Louis Behrman met Sara Diamond more than 100 years ago while working for a small publishing company in New York. Behrman had emigrated from Lithuania, and Diamond, an immigrant from Poland, had applied to be his secretary.
The two fell in love, married, and in 1921 pooled their publishing know-how to open a bookstore on Fifth Avenue in Manhattan. In its early days, Behrman’s Jewish Bookshop mostly carried religious books and ritual items such as menorahs, prayer-shawl bags and religious texts. In time, the business evolved from retailing to publishing. Today, Behrman House Publishing is the leading North American publisher of materials for Jewish education.
“We serve virtually every Jewish congregation in North America and many in English-speaking countries around the world,” says David Behrman, Louis and Sara’s grandson and current co-owner of Behrman House, headquartered in Springfield Township. “If there’s a strong Jewish community, we’re present in that community.”
The company shifted to publishing under the guidance of David’s father, Jacob Behrman. After serving in the U.S. Army during World War II, Jacob returned home and noticed that Jewish families were moving from the cities to the suburbs and forming new religious schools. To meet their needs, the business began to focus increasingly on publishing religious books and texts.
The business grew rapidly over the ensuing decades, and in 1985 shed its bookshop to focus solely on publishing out of an office in West Orange. David took the reins in early 2000 and moved the firm to its current 23,000-square-foot home in Springfield Township.
These days, the business is co-owned by David and his wife, Vicki Weber; it has 18 full-time employees and uses authors, illustrators and copywriters from all over the world. Behrman holds rights to more than 1,000 titles, a dozen of which are part of a new imprint called Apples & Honey Press, developed in partnership with Gefen Publishing House of Jerusalem.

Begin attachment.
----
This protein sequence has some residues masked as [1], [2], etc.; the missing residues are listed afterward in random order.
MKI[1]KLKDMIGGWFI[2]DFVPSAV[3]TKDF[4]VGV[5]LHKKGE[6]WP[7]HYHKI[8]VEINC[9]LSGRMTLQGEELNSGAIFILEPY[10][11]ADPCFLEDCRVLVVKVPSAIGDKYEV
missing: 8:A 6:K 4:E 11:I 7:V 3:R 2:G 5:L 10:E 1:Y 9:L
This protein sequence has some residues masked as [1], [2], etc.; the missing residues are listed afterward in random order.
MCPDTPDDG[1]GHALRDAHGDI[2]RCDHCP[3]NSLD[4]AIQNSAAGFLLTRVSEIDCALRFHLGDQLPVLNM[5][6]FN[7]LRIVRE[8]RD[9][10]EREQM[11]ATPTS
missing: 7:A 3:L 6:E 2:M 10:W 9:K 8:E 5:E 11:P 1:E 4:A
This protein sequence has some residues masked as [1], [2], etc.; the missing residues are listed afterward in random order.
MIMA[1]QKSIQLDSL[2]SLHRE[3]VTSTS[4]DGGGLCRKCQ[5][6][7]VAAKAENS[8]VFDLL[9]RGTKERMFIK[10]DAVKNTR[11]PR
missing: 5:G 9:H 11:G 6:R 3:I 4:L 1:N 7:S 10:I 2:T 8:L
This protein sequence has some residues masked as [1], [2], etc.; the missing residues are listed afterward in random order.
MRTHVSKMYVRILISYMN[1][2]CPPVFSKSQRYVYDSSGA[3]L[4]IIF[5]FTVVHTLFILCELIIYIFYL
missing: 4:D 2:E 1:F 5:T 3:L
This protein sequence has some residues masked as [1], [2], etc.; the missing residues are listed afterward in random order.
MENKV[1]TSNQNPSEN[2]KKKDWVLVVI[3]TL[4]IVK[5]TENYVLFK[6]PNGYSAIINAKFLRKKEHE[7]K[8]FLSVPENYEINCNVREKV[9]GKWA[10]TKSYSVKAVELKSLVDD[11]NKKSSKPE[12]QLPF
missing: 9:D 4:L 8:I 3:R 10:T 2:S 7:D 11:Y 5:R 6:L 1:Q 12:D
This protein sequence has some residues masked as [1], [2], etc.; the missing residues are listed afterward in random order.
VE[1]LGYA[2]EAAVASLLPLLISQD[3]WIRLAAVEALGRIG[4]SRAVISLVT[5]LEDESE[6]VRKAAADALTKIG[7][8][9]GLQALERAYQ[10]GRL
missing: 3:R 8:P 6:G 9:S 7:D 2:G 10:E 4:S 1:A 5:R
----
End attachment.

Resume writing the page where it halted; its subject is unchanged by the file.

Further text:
Behrman House continues to change with the times. Today, digital education comprises a third of the company’s business. Behrman offers its Online Learning Center—a digital platform for students and teachers to interact—as well as online games, apps and books for Kindle.
David and Vicki also remain committed to serving their local community. David is on the boards of the Jewish Book Council and the New Jersey Partnership for Jewish Living and Life Metro, headquartered in Whippany, and formerly served on the executive board at his synagogue in Summit. Vicki served on the zoning and planning boards in their hometown of Summit and currently sits on the board of trustees for the Winston School of Short Hills.
David and Vicki have three children, ages 21 to 25; each has worked summers in the business. David says there is no pressure on the new generation to take over the family enterprise. For now, he plans to continue serving the communities that Behrman has served for the past 94 years.
“This is a place where we do good things, we help educate children to learn how to be successful in the world,” he says. “And we’re appreciated by the community for what we do.”Click here to leave a comment